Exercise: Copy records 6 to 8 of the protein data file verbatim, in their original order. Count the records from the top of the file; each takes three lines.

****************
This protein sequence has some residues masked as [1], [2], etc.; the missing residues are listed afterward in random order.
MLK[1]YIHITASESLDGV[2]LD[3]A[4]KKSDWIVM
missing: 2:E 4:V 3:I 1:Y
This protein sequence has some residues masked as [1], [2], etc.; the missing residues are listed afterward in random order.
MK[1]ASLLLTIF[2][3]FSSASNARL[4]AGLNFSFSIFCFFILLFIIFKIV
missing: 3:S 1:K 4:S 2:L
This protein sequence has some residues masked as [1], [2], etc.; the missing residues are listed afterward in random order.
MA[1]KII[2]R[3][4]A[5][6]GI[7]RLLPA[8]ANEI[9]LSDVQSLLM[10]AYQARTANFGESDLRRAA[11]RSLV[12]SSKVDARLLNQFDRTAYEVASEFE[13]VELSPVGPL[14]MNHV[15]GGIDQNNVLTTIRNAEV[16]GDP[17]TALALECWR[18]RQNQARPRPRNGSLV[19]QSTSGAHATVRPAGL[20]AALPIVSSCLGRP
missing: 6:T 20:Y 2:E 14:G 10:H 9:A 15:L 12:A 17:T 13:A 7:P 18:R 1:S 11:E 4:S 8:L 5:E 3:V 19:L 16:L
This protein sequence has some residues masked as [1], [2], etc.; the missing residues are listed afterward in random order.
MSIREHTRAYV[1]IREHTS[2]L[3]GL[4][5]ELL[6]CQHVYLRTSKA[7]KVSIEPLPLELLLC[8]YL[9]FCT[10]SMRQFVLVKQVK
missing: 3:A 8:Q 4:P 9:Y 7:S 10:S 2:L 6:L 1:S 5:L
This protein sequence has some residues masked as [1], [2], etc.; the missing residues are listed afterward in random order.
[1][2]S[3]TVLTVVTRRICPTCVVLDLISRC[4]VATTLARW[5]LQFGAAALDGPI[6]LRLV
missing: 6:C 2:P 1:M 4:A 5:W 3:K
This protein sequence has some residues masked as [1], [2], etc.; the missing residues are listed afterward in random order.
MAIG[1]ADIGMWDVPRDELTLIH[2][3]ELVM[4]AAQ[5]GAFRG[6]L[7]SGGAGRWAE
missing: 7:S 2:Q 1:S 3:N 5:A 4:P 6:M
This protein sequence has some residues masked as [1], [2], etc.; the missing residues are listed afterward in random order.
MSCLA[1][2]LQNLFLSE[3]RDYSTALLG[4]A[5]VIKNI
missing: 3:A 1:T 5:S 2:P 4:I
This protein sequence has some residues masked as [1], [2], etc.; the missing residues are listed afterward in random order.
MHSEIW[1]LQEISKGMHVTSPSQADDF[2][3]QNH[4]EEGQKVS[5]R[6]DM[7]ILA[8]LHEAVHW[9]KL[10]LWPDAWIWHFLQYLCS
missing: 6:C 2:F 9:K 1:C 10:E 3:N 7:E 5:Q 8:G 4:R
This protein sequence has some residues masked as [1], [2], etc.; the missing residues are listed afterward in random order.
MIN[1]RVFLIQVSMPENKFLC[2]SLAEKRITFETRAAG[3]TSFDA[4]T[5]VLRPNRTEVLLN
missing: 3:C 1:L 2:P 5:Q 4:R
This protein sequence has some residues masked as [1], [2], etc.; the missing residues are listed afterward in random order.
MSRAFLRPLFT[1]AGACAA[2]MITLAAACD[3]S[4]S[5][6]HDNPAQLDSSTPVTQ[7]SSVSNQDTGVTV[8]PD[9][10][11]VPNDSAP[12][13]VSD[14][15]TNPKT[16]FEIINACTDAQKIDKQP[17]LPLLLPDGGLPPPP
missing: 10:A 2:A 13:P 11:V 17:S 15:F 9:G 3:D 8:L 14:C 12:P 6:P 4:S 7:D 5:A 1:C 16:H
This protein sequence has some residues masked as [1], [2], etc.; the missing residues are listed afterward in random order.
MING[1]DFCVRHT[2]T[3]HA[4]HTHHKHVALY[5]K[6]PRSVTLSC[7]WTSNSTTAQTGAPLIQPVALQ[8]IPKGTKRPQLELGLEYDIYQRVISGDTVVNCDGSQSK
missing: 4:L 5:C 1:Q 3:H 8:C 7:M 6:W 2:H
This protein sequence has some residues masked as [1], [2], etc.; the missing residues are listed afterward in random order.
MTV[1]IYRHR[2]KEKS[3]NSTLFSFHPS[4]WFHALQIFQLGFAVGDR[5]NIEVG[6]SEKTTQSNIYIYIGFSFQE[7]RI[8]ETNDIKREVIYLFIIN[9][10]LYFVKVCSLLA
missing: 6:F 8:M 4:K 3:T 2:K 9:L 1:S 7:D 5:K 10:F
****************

This protein sequence has some residues masked as [1], [2], etc.; the missing residues are listed afterward in random order.
MAIG[1]ADIGMWDVPRDELTLIH[2][3]ELVM[4]AAQ[5]GAFRG[6]L[7]SGGAGRWAE
missing: 7:S 2:Q 1:S 3:N 5:A 4:P 6:M
This protein sequence has some residues masked as [1], [2], etc.; the missing residues are listed afterward in random order.
MSCLA[1][2]LQNLFLSE[3]RDYSTALLG[4]A[5]VIKNI
missing: 3:A 1:T 5:S 2:P 4:I
This protein sequence has some residues masked as [1], [2], etc.; the missing residues are listed afterward in random order.
MHSEIW[1]LQEISKGMHVTSPSQADDF[2][3]QNH[4]EEGQKVS[5]R[6]DM[7]ILA[8]LHEAVHW[9]KL[10]LWPDAWIWHFLQYLCS
missing: 6:C 2:F 9:K 1:C 10:E 3:N 7:E 5:Q 8:G 4:R